Death of the Cover Letter

By | September 27, 2010 | 0 Comments

Now and then, for my own obscure amusement, I like to calibrate my mortality in interesting ways: Twinkies eaten, years since I last used a typewriter un-ironically, hours spent watching TV since 1989 – that sort of thing. I do this on a pretty constant basis, as I have a real love for statistics and keep a raft of them reflecting my own life. One of the more prominent stats I keep on myself is my short story submissions, which I’ve mentioned before on this blog. I write a short story a month year in and year out, and if any of those stories seem good enough I try to keep them in circulation, trying to sell them to magazines or web sites or anyone, really, who might be willing to pay me five cents a word for them.

In my most industrious year, I managed 107 submissions. I have no idea how I managed that. Last year I managed 25. I’ll top that this year, but I’m not sure by how much. So I’m still pretty actively shilling fiction out there. I know there isn’t a lot of money in short stories, but the Somers Way is never about money, mainly because I am lazy and don’t understand money. Back in The Day all of these submission were through the post office. 107 submissions meant 107 photocopies of a story, 107 large envelopes, 107 letter-sized envelopes with my address and a stamp, and 107 cover letters. These days a lot of my submissions are via email or web form, which is fantastic, and I’m inching towards a Scalzi-esque refusal to submit to any magazine that requires a physical submission, because this is 2010 and goddammit it’s two thousand and ten.

But despite the increasing prevalence of electronic submissions, up until very recently I’ve still included a cover letter with each submission. I’m proud of my cover letters. I enjoy creating absurd, humorous cover letters that talk about Helper Monkeys and Wormholes delivering manuscripts to me, like this actual cover letter I have actually used:

“Having learned to subsist entirely on alcohol and the radiation beaming out of my computer monitor, I believe I am the next step in human evolution—assuming I can survive long enough to sow my soon-to-be-dominant seed. In order to buy time, I need money to pay for the best in health care. Imagine a race of supermen, drinking booze for nutrition, and downloading pornography from the Internet in lieu of sleep! We’d rule the universe in no time. But first I have to get my mutant genes into the pool, and that brings us back to the question of cash.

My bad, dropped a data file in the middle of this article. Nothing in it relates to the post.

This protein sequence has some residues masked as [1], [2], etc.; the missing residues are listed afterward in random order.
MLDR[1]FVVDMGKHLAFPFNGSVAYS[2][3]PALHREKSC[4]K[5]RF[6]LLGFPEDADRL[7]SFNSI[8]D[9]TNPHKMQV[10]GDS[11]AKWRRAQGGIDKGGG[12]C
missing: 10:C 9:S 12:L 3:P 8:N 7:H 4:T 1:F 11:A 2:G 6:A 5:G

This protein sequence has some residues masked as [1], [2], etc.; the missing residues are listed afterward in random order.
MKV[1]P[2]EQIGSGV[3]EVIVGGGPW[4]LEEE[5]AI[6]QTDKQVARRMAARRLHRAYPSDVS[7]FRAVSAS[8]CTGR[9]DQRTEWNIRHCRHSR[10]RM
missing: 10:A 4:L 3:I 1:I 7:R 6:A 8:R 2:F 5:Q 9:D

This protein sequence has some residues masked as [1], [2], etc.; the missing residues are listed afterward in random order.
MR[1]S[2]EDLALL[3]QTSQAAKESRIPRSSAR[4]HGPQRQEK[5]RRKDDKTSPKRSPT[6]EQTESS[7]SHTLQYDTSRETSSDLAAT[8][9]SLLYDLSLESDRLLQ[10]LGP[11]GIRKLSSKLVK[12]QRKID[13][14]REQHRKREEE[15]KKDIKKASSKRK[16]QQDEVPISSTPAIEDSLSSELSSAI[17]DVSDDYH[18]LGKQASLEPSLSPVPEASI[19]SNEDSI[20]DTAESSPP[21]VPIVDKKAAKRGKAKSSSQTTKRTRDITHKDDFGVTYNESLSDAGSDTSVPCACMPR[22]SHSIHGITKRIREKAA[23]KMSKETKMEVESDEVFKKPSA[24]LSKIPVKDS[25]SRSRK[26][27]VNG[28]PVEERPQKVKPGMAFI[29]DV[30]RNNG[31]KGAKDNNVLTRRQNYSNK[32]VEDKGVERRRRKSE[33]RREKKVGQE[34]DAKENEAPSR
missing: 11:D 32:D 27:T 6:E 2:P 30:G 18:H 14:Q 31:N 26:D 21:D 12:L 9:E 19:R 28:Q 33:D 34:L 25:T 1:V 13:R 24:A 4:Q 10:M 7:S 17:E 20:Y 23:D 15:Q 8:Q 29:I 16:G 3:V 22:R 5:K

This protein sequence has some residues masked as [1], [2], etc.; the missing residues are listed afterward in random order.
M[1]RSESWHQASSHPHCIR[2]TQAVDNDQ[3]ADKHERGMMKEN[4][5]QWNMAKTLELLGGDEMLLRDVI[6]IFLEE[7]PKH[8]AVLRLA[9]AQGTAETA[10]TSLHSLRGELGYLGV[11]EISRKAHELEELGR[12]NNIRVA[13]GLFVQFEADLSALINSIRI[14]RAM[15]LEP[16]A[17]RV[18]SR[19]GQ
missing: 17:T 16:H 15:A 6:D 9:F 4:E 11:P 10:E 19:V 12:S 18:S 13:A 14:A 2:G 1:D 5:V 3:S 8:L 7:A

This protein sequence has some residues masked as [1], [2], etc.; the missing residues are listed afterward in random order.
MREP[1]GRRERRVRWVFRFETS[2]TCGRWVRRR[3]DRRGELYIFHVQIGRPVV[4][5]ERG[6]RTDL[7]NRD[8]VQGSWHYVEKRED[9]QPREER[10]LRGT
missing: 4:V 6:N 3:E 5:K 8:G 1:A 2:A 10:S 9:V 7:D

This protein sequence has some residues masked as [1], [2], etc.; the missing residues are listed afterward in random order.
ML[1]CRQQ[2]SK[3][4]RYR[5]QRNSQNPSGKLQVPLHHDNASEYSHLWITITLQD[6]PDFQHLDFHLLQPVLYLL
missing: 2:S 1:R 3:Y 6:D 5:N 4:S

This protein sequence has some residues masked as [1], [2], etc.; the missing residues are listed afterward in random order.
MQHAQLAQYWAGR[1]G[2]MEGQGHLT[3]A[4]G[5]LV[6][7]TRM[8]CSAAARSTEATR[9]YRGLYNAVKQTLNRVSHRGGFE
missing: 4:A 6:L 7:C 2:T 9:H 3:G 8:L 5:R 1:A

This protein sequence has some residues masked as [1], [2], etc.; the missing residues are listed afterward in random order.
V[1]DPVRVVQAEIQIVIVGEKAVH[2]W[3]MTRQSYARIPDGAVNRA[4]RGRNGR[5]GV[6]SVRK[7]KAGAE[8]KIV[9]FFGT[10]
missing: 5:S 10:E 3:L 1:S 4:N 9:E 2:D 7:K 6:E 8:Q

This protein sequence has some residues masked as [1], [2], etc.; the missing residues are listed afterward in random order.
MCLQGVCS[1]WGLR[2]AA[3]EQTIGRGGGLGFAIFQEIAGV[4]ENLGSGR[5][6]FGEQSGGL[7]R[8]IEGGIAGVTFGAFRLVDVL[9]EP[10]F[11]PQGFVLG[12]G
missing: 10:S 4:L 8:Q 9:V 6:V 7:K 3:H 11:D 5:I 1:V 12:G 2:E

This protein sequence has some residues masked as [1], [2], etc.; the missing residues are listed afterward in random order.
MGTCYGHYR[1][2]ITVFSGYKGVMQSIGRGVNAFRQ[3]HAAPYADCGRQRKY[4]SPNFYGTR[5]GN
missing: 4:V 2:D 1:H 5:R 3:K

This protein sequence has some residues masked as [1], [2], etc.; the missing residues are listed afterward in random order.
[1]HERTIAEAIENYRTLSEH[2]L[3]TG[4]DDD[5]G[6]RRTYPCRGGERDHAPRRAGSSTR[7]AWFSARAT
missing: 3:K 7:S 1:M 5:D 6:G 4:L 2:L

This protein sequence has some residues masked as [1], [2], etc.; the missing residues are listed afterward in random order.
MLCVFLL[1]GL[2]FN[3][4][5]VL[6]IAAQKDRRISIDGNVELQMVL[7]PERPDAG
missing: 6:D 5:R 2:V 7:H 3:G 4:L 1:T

“You can help! If you publish approximately 500 of my short stories this year, by my calculations I’ll be moderately well off. Here’s the first one: “as soon as its day dawns” (~13,000 words). I hope you enjoy it.”

I’ve often received positive feedback on my cover letters, actually. I’ve even had editors offer me the (dubious) compliment of telling me they’d publish my cover letter, but not my actual story. I just kind of enjoy the whole cover-letter experience, to be honest.

Recently, however, I’ve started to see more and more markets instructing me to skip the cover letter. Usually it’s with a statement about only being interested in the work; some markets even ask that the story itself be anonymized so they can judge it solely on its merits, with no knowledge about you, the author. I don’t mind this in general; it’s not a bad idea to judge a story on its merits. But I will miss making up these ridiculous cover letters. For all I know my cover letters have cost me sales, as Serious Business Editors have been offended by my jolly missives, but that doesn’t bother me too much. I’m going to miss writing the little essays, is all.

The main reason this sticks out for me is that it’s one of those unpredicted consequences: The cover letter is an artifact of a paper age, if you think about it, it’s perfectly sane that it gets dropped when you’re just submitting a file via an automated form. Still, I never thought about cover letters going away. Yet another of my largely unmarketable skills, gone extinct, along with playing the spoons, knowing all the Pac Man patterns for the Atari 2600 version, and programming in BASIC.

Damn universe.

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